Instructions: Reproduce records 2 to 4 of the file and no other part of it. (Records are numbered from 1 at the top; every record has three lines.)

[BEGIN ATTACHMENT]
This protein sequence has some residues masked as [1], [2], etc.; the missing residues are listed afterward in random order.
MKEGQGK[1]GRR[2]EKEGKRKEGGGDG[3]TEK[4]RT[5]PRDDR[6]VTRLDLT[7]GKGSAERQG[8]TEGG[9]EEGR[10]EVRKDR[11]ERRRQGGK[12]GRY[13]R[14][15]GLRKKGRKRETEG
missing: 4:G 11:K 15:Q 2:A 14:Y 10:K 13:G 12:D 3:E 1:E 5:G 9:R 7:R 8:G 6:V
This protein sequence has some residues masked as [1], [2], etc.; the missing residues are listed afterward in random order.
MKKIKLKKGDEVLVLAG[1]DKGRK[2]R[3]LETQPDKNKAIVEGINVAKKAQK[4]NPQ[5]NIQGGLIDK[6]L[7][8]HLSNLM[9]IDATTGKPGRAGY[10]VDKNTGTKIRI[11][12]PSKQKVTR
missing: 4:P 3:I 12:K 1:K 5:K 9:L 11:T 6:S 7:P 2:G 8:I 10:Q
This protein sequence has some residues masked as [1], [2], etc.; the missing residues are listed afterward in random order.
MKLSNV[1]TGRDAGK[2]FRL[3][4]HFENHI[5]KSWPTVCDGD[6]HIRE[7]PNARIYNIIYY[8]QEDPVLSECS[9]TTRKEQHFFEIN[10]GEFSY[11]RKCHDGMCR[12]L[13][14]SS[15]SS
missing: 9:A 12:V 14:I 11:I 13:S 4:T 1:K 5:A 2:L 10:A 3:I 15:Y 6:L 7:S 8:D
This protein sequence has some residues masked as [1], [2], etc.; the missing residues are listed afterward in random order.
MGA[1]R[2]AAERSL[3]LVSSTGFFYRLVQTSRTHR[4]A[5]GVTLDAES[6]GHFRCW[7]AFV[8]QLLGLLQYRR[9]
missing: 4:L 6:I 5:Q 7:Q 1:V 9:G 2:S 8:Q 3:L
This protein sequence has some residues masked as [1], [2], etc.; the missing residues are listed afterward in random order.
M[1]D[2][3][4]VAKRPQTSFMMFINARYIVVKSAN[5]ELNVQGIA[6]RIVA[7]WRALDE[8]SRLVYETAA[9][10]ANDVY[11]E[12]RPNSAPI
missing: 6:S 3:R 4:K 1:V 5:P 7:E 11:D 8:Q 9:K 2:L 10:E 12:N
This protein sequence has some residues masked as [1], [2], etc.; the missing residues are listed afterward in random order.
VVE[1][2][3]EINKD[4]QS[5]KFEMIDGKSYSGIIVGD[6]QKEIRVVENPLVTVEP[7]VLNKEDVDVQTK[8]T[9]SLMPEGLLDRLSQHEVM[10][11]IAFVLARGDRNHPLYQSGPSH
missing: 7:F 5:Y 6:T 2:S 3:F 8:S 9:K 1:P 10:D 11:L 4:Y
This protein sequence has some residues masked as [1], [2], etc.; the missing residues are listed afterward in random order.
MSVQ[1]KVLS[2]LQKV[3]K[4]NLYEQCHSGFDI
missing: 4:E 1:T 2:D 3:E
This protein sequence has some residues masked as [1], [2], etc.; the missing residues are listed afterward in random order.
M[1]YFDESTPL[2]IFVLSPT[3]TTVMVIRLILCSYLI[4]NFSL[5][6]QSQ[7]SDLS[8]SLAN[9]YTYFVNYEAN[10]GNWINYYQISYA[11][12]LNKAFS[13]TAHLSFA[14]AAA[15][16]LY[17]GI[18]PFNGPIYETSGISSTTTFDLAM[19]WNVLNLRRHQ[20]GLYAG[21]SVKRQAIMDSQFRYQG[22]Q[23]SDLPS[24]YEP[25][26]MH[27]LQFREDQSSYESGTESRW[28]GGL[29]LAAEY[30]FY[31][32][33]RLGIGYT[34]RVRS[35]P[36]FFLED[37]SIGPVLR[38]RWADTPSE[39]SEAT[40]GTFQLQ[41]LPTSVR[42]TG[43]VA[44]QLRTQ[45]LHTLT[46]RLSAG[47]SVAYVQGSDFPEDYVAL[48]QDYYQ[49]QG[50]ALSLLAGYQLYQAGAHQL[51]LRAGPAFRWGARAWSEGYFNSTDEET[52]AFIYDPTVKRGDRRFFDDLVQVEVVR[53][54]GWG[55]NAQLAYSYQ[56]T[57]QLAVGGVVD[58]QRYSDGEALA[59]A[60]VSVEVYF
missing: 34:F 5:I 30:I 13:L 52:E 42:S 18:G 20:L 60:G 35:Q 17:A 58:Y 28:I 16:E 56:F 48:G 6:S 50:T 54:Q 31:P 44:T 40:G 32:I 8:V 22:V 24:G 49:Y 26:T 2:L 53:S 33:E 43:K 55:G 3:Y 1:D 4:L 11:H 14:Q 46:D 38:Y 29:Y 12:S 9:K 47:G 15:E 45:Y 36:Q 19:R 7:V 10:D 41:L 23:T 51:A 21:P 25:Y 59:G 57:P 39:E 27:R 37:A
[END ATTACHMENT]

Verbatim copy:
This protein sequence has some residues masked as [1], [2], etc.; the missing residues are listed afterward in random order.
MKKIKLKKGDEVLVLAG[1]DKGRK[2]R[3]LETQPDKNKAIVEGINVAKKAQK[4]NPQ[5]NIQGGLIDK[6]L[7][8]HLSNLM[9]IDATTGKPGRAGY[10]VDKNTGTKIRI[11][12]PSKQKVTR
missing: 4:P 3:I 12:K 1:K 5:K 9:L 11:T 6:S 7:P 2:G 8:I 10:Q
This protein sequence has some residues masked as [1], [2], etc.; the missing residues are listed afterward in random order.
MKLSNV[1]TGRDAGK[2]FRL[3][4]HFENHI[5]KSWPTVCDGD[6]HIRE[7]PNARIYNIIYY[8]QEDPVLSECS[9]TTRKEQHFFEIN[10]GEFSY[11]RKCHDGMCR[12]L[13][14]SS[15]SS
missing: 9:A 12:V 14:I 11:I 13:S 4:T 1:K 5:A 2:L 10:A 3:I 15:Y 6:L 7:S 8:D
This protein sequence has some residues masked as [1], [2], etc.; the missing residues are listed afterward in random order.
MGA[1]R[2]AAERSL[3]LVSSTGFFYRLVQTSRTHR[4]A[5]GVTLDAES[6]GHFRCW[7]AFV[8]QLLGLLQYRR[9]
missing: 4:L 6:I 5:Q 7:Q 1:V 9:G 2:S 8:Q 3:L